Prescribed Exercise With Compression vs Compression Alone in Treating Patients With Venous Leg Ulcers: A Systematic Review and Meta-analysis.

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Show simple item record Jull, Andrew en Slark, Julia en Parsons, John en 2019-11-25T02:22:49Z en 2018-11 en
dc.identifier.citation JAMA dermatology 154(11):1304-1311 Nov 2018 en
dc.identifier.issn 2168-6068 en
dc.identifier.uri en
dc.description.abstract Importance:Exercise is recommended as an adjuvant treatment for venous leg ulceration (VLU) to improve calf muscle pump function. However, the association of exercise with VLU healing has not been properly aggregated, and the effectiveness of different exercise interventions has not been characterized. Objective:To summarize the association of different exercise interventions with VLU healing when used as an adjuvant to any form of compression. Data Sources:The Cochrane Controlled Trials Register, MEDLINE, Embase, CINAHL, PsycInfo, and SCOPUS databases were searched through October 9, 2017. Study Selection:Randomized clinical trials (RCTs) of any exercise compared with no exercise in participants with VLU were included, where compression was used as standard therapy and a healing outcome was reported. Independent title screening and full text review by 2 authors (A.J., J.S.) with appeal to a third author (J.P.) if disagreement was unresolved. Of the 519 articles screened, a total of 6 (1.2%) studies met the inclusion criteria for systematic review, including 5 for meta-analysis. Data Extraction and Synthesis:Independent quality assessment for Cochrane risk of bias and data extraction by 2 authors with appeal to third author if disagreement unresolved (PRISMA). Data pooled using fixed effects model. Main Outcomes and Measures:The a priori primary outcome was any healing outcome (proportion healed, time to healing, or change in ulcer area). Secondary outcomes (adverse events, costs, and health-related quality of life) were only collected if a primary outcome was reported. Results:Six RCTs were identified and 5 (190 participants) met inclusion criteria for meta-analysis. The exercise interventions were progressive resistance exercise alone (2 RCTs, 53 participants) or combined with prescribed physical activity (2 RCTs, 102 participants), walking only (1 RCT, 35 participants), or ankle exercises (1 RCT, 40 participants). Overall, exercise was associated with increased VLU healing at 12 weeks although the effect was imprecise (additional 14 cases healed per 100 patients; 95% CI, 1-27 cases per 100; P = .04). The combination of progressive resistance exercise plus prescribed physical activity appeared to be most effective, again with imprecision (additional 27 cases healed per 100 patients; 95% CI, 9-45 cases per 100; P = .004). Conclusions and Relevance:The evidence base may now be sufficiently suggestive for clinicians to consider recommending simple progressive resistance and aerobic activity to suitable patients with VLU while further research is produced. en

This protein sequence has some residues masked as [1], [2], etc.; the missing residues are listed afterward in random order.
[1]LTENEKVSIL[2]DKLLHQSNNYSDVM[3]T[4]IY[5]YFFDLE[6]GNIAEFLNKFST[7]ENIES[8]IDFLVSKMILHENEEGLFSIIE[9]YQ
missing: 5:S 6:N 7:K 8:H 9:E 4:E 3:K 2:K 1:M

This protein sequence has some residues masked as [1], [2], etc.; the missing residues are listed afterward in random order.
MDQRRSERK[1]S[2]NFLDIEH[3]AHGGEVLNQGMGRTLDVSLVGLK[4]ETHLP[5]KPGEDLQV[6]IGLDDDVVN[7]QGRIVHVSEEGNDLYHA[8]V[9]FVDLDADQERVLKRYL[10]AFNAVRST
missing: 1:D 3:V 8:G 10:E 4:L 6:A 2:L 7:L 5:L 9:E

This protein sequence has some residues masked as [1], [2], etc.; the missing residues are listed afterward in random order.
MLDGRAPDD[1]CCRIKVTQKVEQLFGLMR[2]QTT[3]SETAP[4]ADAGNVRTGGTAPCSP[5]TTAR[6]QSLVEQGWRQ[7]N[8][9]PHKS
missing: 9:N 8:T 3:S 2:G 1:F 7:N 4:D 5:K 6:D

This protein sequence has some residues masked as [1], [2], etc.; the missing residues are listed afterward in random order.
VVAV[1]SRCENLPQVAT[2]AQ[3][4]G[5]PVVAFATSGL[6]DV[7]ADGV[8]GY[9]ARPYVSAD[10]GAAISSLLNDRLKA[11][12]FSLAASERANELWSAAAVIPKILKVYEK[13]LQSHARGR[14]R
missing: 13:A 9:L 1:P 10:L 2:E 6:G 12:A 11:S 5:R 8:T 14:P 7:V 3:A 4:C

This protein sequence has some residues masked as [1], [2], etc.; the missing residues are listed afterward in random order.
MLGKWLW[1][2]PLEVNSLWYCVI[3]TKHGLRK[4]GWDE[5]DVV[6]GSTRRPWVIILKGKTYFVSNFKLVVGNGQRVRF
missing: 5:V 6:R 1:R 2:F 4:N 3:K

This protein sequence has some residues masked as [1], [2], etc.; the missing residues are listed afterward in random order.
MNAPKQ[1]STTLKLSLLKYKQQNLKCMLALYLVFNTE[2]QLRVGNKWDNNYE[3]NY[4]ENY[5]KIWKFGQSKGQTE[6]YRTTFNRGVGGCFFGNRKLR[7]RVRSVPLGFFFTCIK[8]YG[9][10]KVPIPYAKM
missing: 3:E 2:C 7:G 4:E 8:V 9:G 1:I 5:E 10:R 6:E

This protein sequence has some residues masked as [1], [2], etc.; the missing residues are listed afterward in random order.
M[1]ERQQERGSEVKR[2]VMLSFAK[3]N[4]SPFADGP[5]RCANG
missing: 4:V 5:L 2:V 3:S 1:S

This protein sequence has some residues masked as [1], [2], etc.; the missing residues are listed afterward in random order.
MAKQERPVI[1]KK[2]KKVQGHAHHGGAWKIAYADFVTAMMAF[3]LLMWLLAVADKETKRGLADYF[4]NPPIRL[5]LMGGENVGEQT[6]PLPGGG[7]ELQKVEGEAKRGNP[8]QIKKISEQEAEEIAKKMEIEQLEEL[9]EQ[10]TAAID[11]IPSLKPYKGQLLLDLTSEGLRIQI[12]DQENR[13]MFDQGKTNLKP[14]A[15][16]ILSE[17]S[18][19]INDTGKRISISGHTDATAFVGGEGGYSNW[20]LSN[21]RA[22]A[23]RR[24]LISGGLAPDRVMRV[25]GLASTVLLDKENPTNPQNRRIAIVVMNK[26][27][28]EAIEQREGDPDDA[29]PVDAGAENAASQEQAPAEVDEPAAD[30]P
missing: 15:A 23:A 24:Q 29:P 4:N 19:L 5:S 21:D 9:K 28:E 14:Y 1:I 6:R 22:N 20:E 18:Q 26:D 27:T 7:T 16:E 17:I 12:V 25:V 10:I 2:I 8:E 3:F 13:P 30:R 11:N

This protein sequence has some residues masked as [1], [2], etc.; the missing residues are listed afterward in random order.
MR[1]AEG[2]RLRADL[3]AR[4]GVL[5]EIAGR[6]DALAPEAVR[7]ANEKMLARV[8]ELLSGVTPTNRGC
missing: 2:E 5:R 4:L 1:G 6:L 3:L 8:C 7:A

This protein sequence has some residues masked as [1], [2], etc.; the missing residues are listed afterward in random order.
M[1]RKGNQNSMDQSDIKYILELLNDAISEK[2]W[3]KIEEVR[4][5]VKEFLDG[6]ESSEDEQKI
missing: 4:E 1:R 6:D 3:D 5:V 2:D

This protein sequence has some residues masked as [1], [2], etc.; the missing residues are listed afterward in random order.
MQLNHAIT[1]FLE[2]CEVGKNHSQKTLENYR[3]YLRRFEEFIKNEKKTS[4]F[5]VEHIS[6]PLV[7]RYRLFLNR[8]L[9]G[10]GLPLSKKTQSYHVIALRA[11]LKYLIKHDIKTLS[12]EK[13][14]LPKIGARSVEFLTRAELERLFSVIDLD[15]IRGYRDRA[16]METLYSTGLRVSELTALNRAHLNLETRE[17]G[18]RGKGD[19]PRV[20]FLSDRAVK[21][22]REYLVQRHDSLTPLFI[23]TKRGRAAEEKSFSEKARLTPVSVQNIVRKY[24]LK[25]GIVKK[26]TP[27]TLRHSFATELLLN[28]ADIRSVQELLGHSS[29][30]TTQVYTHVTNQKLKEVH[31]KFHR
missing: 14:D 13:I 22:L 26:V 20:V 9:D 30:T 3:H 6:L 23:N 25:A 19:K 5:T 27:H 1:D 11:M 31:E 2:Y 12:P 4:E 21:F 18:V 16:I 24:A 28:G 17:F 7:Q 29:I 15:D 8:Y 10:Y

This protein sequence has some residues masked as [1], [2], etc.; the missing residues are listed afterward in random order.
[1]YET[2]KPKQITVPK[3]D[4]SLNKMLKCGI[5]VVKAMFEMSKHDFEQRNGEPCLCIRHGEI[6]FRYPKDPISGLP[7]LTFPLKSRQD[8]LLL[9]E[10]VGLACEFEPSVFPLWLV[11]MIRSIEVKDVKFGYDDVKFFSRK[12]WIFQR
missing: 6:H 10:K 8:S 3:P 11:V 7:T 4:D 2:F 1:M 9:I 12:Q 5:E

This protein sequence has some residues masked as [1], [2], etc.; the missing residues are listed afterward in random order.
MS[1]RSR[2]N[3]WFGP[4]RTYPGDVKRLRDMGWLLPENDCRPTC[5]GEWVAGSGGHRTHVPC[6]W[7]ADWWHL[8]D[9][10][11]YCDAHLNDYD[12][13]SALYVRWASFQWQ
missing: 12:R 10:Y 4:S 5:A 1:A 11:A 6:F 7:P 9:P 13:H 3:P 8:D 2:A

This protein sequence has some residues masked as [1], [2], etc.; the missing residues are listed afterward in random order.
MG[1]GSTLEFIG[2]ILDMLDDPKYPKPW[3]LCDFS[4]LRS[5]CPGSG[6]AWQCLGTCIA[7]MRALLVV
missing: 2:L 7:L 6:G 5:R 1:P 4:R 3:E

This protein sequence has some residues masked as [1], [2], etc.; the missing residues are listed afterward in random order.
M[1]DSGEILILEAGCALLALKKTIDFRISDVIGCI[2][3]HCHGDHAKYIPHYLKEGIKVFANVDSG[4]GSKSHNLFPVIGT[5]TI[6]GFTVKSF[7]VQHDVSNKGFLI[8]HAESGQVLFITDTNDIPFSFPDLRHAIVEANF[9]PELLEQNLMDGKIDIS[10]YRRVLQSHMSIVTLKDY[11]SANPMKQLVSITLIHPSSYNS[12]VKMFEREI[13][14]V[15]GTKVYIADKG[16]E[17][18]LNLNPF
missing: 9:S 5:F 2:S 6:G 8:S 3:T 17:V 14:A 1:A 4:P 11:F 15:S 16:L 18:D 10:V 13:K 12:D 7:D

dc.format.medium Print en
dc.language eng en
dc.relation.ispartofseries JAMA dermatology en
dc.rights Items in ResearchSpace are protected by copyright, with all rights reserved, unless otherwise indicated. Previously published items are made available in accordance with the copyright policy of the publisher. en
dc.rights.uri en
dc.subject Humans en
dc.subject Varicose Ulcer en
dc.subject Exercise Therapy en
dc.subject Quality of Life en
dc.subject Prescriptions en
dc.subject Compression Bandages en
dc.title Prescribed Exercise With Compression vs Compression Alone in Treating Patients With Venous Leg Ulcers: A Systematic Review and Meta-analysis. en
dc.type Journal Article en
dc.identifier.doi 10.1001/jamadermatol.2018.3281 en
pubs.issue 11 en
pubs.begin-page 1304 en
pubs.volume 154 en
dc.rights.holder Copyright: 2018 American Medical Association en
pubs.end-page 1311 en
pubs.publication-status Published en
dc.rights.accessrights en
pubs.subtype Meta-Analysis en
pubs.subtype research-article en
pubs.subtype Systematic Review en
pubs.subtype Journal Article en
pubs.elements-id 754929 en Medical and Health Sciences en Nursing en
dc.identifier.eissn 2168-6084 en
pubs.record-created-at-source-date 2018-10-05 en
pubs.dimensions-id 30285080 en

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